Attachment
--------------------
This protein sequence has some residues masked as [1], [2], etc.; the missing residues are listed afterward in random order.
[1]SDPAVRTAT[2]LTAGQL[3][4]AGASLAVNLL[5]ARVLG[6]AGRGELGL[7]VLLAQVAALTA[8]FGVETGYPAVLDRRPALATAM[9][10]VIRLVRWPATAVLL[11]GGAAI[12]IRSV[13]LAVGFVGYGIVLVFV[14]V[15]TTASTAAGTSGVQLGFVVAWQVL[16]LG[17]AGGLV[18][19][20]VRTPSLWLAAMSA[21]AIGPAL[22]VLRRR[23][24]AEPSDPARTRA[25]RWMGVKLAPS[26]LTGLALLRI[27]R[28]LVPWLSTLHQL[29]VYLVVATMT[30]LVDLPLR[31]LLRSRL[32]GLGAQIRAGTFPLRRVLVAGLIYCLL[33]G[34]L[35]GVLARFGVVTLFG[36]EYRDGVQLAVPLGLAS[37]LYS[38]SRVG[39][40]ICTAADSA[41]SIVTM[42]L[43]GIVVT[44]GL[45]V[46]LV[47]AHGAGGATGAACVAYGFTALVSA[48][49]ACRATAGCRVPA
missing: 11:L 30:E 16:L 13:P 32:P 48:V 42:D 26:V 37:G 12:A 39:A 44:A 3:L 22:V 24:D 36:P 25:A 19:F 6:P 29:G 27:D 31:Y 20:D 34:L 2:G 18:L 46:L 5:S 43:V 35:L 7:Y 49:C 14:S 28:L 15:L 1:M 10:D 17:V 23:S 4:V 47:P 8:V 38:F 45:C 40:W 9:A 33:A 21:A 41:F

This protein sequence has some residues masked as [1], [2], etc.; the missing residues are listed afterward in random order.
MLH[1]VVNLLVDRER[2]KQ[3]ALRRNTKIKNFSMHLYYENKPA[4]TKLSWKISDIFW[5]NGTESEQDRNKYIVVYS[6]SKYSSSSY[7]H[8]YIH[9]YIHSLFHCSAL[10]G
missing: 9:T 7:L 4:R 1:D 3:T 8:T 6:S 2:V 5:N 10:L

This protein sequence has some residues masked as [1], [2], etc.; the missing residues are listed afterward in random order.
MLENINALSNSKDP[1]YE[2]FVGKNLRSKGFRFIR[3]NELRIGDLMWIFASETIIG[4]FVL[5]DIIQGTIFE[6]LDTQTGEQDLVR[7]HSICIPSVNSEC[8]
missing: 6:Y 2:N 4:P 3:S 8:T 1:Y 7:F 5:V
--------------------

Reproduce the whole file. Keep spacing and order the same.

This protein sequence has some residues masked as [1], [2], etc.; the missing residues are listed afterward in random order.
[1]SDPAVRTAT[2]LTAGQL[3][4]AGASLAVNLL[5]ARVLG[6]AGRGELGL[7]VLLAQVAALTA[8]FGVETGYPAVLDRRPALATAM[9][10]VIRLVRWPATAVLL[11]GGAAI[12]IRSV[13]LAVGFVGYGIVLVFV[14]V[15]TTASTAAGTSGVQLGFVVAWQVL[16]LG[17]AGGLV[18][19][20]VRTPSLWLAAMSA[21]AIGPAL[22]VLRRR[23][24]AEPSDPARTRA[25]RWMGVKLAPS[26]LTGLALLRI[27]R[28]LVPWLSTLHQL[29]VYLVVATMT[30]LVDLPLR[31]LLRSRL[32]GLGAQIRAGTFPLRRVLVAGLIYCLL[33]G[34]L[35]GVLARFGVVTLFG[36]EYRDGVQLAVPLGLAS[37]LYS[38]SRVG[39][40]ICTAADSA[41]SIVTM[42]L[43]GIVVT[44]GL[45]V[46]LV[47]AHGAGGATGAACVAYGFTALVSA[48][49]ACRATAGCRVPA
missing: 11:L 30:E 16:L 13:P 32:P 48:V 42:D 26:V 37:G 12:A 39:A 44:A 3:L 22:V 24:D 36:P 25:A 19:F 6:P 29:G 27:D 31:Y 20:D 34:L 2:G 18:L 46:L 5:S 43:V 35:L 7:Y 49:C 14:S 28:L 15:L 1:M 10:D 17:V 23:S 4:V 47:P 8:V 38:F 45:C 40:W 9:A 33:A 21:A 41:F

This protein sequence has some residues masked as [1], [2], etc.; the missing residues are listed afterward in random order.
MLH[1]VVNLLVDRER[2]KQ[3]ALRRNTKIKNFSMHLYYENKPA[4]TKLSWKISDIFW[5]NGTESEQDRNKYIVVYS[6]SKYSSSSY[7]H[8]YIH[9]YIHSLFHCSAL[10]G
missing: 9:T 7:L 4:R 1:D 3:T 8:T 6:S 2:V 5:N 10:L

This protein sequence has some residues masked as [1], [2], etc.; the missing residues are listed afterward in random order.
MLENINALSNSKDP[1]YE[2]FVGKNLRSKGFRFIR[3]NELRIGDLMWIFASETIIG[4]FVL[5]DIIQGTIFE[6]LDTQTGEQDLVR[7]HSICIPSVNSEC[8]
missing: 6:Y 2:N 4:P 3:S 8:T 1:Y 7:F 5:V